Montreal West wins this round

Montreal West has won a judgment in its favour concerning the whole Broughton Rd. Montreal West/Ville Saint-Pierre saga. Already Montreal West is being cheered by its residents and Lachine is vowing to appeal.

The dispute is over concrete barriers Montreal West put up at the border between the two towns in March. MoWest said it was to curb dangerous traffic that speeds through town as a shortcut to Highway 20 West. Lachine/VSP said it was class warfare, designed to separate the rich residents of Montreal West from the poor working class down the hill.

Of course, they’re both right.

The barrier will stay down until the appeal is decided.

It’s a war zone out there, apparently

It seems Montreal West is still trying to make the case that a barrier along the border with Ville Saint-Pierre is for traffic control and not segregation. Since I’m still convinced that this traffic problem is a figment of their imaginations, it makes quotes like this all the more ludicrous:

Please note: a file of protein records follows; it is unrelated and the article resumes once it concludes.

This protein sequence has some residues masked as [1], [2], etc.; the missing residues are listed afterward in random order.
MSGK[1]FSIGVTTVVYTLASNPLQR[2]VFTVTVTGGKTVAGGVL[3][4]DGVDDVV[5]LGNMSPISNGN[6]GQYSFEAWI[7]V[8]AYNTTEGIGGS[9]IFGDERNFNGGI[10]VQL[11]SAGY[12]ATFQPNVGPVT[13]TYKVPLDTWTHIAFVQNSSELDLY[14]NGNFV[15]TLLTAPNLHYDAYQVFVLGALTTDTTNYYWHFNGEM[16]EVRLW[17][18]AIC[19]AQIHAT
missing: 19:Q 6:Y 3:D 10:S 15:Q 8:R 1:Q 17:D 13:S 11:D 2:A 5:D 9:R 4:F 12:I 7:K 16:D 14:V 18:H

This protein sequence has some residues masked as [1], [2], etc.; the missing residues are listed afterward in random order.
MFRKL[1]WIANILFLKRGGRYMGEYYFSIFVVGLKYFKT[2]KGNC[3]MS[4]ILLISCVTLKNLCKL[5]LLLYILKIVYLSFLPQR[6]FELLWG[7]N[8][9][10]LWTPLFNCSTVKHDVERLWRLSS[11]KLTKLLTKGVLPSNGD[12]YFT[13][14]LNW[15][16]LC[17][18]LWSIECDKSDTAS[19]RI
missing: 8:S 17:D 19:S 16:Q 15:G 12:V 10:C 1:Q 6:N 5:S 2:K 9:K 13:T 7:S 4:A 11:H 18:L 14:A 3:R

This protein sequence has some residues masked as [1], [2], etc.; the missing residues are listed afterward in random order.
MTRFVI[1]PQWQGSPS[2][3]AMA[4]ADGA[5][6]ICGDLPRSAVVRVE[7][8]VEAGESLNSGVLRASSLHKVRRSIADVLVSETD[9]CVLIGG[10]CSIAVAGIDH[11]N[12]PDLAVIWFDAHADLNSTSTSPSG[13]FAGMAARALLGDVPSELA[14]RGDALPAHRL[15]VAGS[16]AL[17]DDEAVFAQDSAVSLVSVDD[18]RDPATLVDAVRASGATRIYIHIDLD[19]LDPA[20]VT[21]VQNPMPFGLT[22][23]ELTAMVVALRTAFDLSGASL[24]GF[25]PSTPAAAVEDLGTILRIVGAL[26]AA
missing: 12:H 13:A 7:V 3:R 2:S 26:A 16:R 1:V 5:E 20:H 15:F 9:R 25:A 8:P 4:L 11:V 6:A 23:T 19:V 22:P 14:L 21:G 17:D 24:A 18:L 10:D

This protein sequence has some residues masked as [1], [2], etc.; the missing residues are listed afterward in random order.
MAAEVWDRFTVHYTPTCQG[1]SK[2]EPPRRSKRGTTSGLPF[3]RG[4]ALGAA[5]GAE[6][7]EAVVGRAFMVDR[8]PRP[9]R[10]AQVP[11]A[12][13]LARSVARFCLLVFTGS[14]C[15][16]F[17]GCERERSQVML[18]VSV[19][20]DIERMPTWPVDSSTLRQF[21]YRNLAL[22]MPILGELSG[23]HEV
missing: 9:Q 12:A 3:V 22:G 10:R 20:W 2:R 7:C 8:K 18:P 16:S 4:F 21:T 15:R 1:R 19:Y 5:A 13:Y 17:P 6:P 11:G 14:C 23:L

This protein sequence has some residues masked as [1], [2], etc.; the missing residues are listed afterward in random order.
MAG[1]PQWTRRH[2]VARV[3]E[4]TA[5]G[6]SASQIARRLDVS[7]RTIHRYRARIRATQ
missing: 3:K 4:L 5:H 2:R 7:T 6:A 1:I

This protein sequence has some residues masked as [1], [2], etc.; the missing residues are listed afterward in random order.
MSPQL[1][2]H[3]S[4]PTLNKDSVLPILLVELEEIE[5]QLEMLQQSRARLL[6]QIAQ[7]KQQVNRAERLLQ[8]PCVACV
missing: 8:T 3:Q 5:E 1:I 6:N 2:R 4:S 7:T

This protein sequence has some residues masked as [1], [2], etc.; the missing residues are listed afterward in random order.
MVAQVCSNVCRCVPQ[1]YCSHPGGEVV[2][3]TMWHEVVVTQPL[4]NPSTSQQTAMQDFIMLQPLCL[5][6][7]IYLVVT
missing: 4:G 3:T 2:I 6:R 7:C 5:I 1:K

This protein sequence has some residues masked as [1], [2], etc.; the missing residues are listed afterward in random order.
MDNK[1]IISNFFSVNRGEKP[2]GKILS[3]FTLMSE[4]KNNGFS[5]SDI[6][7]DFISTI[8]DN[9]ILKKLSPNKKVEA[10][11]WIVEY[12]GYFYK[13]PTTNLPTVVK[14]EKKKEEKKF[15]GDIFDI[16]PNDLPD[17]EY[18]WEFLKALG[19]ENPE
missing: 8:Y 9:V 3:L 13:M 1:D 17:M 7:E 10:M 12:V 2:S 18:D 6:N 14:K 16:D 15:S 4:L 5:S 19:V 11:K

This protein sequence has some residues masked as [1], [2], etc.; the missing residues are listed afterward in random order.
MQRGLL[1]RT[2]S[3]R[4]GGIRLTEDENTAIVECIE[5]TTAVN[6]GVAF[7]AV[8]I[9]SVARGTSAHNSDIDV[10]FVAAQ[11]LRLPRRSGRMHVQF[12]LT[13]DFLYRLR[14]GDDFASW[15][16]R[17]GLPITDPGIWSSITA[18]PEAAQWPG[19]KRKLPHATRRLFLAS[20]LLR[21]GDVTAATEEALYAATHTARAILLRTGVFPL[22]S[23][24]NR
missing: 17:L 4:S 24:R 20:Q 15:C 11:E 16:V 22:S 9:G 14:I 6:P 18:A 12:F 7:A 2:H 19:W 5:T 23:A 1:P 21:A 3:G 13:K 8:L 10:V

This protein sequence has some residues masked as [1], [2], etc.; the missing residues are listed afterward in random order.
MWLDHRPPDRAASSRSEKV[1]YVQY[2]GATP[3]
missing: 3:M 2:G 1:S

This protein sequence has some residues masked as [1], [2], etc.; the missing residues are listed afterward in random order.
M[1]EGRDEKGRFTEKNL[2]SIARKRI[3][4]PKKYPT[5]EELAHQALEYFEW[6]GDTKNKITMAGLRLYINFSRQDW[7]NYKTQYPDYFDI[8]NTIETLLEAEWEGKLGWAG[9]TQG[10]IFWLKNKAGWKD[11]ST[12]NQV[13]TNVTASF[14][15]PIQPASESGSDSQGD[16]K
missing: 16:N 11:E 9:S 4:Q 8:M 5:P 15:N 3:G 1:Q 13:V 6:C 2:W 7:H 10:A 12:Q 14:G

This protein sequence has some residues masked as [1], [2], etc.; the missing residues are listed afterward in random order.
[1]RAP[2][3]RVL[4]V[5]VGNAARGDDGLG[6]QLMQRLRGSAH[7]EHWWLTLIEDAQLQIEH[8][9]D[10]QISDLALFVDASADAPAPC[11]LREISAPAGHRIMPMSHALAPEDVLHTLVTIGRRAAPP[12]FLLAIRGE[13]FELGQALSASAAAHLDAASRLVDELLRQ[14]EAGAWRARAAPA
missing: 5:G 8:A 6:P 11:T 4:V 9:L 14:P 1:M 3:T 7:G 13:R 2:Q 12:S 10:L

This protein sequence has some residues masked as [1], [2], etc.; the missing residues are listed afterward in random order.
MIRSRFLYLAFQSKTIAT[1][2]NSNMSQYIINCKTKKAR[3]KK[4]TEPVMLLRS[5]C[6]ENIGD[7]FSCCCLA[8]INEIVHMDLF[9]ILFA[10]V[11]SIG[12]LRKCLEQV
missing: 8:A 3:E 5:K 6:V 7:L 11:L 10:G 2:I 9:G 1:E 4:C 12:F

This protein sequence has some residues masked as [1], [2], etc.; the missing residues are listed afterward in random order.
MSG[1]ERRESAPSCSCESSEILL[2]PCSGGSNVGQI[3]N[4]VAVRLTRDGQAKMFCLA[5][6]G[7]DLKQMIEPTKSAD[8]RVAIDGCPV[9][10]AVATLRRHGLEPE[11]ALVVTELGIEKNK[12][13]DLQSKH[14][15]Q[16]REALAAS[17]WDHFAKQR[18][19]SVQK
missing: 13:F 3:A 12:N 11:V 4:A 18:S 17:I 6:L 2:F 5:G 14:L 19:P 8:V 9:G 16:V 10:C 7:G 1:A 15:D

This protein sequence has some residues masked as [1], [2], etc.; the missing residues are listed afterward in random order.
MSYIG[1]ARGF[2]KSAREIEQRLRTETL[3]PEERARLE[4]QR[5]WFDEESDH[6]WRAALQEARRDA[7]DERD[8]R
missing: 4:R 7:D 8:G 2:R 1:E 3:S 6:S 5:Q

Residents of the southwest sector of Montreal West have been subjected to an increase in high-speed, dangerously aggressive traffic as more cars, trucks and semis use these residential streets as a shortcut.

Semis? Really? OK, then. I’ll give anyone $20 who can take a picture of a semi or other large, non-local truck barrelling down Broughton St. at high speed recently. These trucks couldn’t even navigate these streets, much less race through them at high speed.

The opinion piece makes a very valid point that it’s hypocrtical for the city to argue that fire trucks will take longer to get there when they’re closing the closest fire station. Of course, the solution to that is not to close the fire station.

Finally, the one question that’s been nagging me and that MoWest’s apologists haven’t answered: if this is all about traffic flow, why was the barrier exactly on the border? Why not cut off Ainslie and Easton streets from Westminster, like they did Broughton? Why not get VSP to cut off its access to Highway 20 through Norman St.?

What are you doing driving on my street?

Another day, another group of angry rich homeowners who want nobody to use their streets but them.

James Shaw Street in Beaconsfield, the Cavendish extension, and now residents of Montreal West are upset because one of their roads is being used by people who are not them. And their arguments just don’t hold water.